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Sunday, December 7, 2008

Mumbai attack: the way ahead

It took more than 60 hours to get over the mayhem caused by fidayeen attack in Mumbai on 26th November, popularly termed as India’s “9/11”. Nearly two hundred innocents lost their lives, two luxury hotels, including the iconic Taj Mahal Palace, identified by many as the very essence of India, have suffered such destruction that it will take billions of dollars to restore them.

The wanton killing and destruction, from all available evidences exported from Pakistan, the universally acknowledged “epicentre of terror”, had no credible cause. Yet none, including even the United States, has been able to stop the periodical carnage inflicted from there. Quite beyond its capability to stop them, India has to treat such attacks as something which it has to live with. The country had set much store by Pakistan’s democratically elected government. Predictably, however, it has drawn a blank. No help will ever be forthcoming from it as the formidable terror outfits in Pakistan are, virtually, integral to its polity. Even the US acknowledges them. CIA, reportedly, channellises funds to them through the ISI.

Hence, the talk of having a resolution passed by the Security Council against Pakistan for harbouring terror outfits along with their training camps is futile. The same would seem to be true of a proposal to bring collective pressure of the international community on Pakistan. Terror attacks on India are India’s problems. No country is going to come to its help. It is a jungle out there in the arena of international politics where everyone looks after one’s own interests. It is, therefore, the government and the people of the country who will have to rise as one man to forestall such attacks in the future.
The country has to put its act together, which, unfortunately, it has failed to do during the past sixty years. Its land borders continue to remain porous. The government has failed to seal them to make them impenetrable. The maritime security around the extensive coastline has gaping holes. Over the years the land and sea borders have been facilely breached and yet no lessons were learnt. In 1993 RDX was landed via the sea route as a prelude to the serial blasts in Mumbai. And, yet, in 2006 the investigative staff of an English language news channel, out to test the route the terrorists had taken in 1993, came across none of the checks and controls that were claimed to have been installed. In the pervasive indifference “26/11” was just waiting to happen.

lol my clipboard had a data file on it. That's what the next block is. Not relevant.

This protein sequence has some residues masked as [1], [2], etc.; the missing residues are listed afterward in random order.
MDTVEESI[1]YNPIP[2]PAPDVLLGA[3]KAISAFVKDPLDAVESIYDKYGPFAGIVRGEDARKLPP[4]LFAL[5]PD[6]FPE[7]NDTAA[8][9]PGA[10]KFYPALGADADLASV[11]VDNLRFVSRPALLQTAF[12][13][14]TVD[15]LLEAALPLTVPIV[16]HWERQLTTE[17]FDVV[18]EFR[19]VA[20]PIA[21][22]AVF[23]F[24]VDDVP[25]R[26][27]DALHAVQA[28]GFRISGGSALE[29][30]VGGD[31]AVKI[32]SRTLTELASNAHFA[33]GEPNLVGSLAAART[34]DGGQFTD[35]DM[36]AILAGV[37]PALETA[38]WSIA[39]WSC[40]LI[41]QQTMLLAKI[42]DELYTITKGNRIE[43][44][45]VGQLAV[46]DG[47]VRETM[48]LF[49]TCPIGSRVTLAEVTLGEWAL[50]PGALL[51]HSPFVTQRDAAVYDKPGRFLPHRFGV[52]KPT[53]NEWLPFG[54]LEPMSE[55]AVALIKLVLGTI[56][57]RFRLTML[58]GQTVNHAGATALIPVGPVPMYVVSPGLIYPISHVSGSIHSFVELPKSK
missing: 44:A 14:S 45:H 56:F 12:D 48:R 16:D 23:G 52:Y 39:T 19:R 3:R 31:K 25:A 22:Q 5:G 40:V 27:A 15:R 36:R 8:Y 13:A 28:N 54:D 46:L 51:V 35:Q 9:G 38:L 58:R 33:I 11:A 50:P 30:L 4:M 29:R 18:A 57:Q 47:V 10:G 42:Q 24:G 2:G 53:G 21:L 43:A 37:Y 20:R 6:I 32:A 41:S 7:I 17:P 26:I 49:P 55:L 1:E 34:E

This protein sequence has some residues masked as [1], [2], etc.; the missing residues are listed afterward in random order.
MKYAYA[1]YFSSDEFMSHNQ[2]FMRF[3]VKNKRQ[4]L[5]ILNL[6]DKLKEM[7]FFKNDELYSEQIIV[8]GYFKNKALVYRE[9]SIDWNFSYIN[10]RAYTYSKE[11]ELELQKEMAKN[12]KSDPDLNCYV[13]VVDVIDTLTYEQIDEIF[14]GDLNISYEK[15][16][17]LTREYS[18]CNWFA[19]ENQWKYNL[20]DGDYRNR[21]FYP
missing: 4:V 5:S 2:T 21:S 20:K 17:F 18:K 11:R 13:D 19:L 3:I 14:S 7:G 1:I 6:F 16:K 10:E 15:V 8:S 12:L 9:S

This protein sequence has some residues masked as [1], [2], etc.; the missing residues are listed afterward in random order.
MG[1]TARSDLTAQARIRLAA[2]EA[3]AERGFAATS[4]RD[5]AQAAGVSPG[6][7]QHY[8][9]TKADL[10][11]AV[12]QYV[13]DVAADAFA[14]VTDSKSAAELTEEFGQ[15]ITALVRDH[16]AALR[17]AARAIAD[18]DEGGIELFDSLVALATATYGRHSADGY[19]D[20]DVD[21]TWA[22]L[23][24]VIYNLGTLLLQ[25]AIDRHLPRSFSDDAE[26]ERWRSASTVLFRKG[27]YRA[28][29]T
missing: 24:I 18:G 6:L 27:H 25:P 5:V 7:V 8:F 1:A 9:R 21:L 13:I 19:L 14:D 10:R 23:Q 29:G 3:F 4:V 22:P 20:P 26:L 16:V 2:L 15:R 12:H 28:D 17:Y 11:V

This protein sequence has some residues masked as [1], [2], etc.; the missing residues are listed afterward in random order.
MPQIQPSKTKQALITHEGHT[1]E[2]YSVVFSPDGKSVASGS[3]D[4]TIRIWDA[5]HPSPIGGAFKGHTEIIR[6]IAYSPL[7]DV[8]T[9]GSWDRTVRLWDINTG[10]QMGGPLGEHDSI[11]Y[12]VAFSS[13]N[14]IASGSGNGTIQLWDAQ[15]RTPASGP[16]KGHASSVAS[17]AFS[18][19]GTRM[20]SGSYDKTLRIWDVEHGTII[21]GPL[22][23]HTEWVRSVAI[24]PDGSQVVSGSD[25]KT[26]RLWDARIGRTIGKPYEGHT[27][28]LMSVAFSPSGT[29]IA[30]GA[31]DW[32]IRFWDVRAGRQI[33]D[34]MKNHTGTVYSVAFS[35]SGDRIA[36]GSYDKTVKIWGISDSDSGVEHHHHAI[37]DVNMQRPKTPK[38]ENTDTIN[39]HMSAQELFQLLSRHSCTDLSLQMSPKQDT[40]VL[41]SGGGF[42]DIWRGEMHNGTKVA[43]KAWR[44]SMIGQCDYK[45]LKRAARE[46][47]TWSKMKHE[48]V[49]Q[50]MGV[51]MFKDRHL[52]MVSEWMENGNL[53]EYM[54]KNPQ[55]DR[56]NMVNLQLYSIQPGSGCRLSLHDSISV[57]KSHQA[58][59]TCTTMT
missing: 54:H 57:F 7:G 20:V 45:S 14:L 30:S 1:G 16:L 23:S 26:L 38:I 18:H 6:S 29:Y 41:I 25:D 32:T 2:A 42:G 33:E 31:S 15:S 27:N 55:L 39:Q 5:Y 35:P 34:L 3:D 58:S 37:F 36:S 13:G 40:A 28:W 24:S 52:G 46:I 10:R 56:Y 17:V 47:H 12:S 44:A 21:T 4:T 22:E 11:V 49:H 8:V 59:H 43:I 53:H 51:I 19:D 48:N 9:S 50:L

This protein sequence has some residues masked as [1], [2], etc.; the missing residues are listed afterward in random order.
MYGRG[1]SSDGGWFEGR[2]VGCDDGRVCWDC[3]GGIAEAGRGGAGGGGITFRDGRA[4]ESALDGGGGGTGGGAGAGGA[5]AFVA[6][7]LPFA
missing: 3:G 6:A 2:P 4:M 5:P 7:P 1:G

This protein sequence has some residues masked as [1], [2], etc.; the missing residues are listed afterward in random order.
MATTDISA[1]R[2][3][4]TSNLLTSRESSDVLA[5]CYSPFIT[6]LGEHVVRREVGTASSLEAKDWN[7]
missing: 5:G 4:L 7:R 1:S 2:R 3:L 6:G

Besides, percolating from the top, the endemic corruption has made the administration moth-eaten and listless. People in the government and its agencies suffer from a severe lack of commitment to the country and its interests. While the primary goal of politicians is capturing and retaining power, generally, to plunder public resources, the huge creaky and corrupt bureaucracy, collectively and individually, is committed to none but itself. Public institutions are politicised vitiating the entire administrative machinery. There is hardly any governance and the elaborate systems designed for delivery of public good have been oriented mostly to benefit the politicians, their lackeys and hangers-on. The anger that “26/11” has aroused among the people against the politicians is, therefore, nothing but welling up of their long-simmering discontent.

In such a situation the need is not of new institutions which the government is thinking of establishing. The country is already suffering from surfeit of them – mostly politicised and rendered ineffective. The need, apparently, is of giving a new direction to the existing ones and to make them functional for public good and not for the good of the politicians and political parties in power. The need is also of infusing into them a sense of purpose and commitment and of achieving among them an ambience of harmony with the singular objective of jointly making the country strong, secure and prosperous. It is needless to emphasise the imperative to develop economic and military muscles.
For all this to happen, however, the initiative has to come from the very top – the politicians at various levels, who are the rulers in our kind of democracy. Shunning political chicanery, corruption and nepotism, it is they who will have to be seen to be working for the country. Giving up the politics of “vote banks”, they will have to work up to the slogan of “Country first” that was so prominently visible during the recent American Presidential primaries. They will have to rework the approach to their job and devote themselves, as during the freedom struggle, to the good of the country and its people. With enemies lurking in the neighbourhood, they will have to inspire the security and other establishments as also the people to eternal vigilance against saboteurs within and marauders from abroad. Only then, perhaps, an impression will filter out that the country cannot be messed around with.
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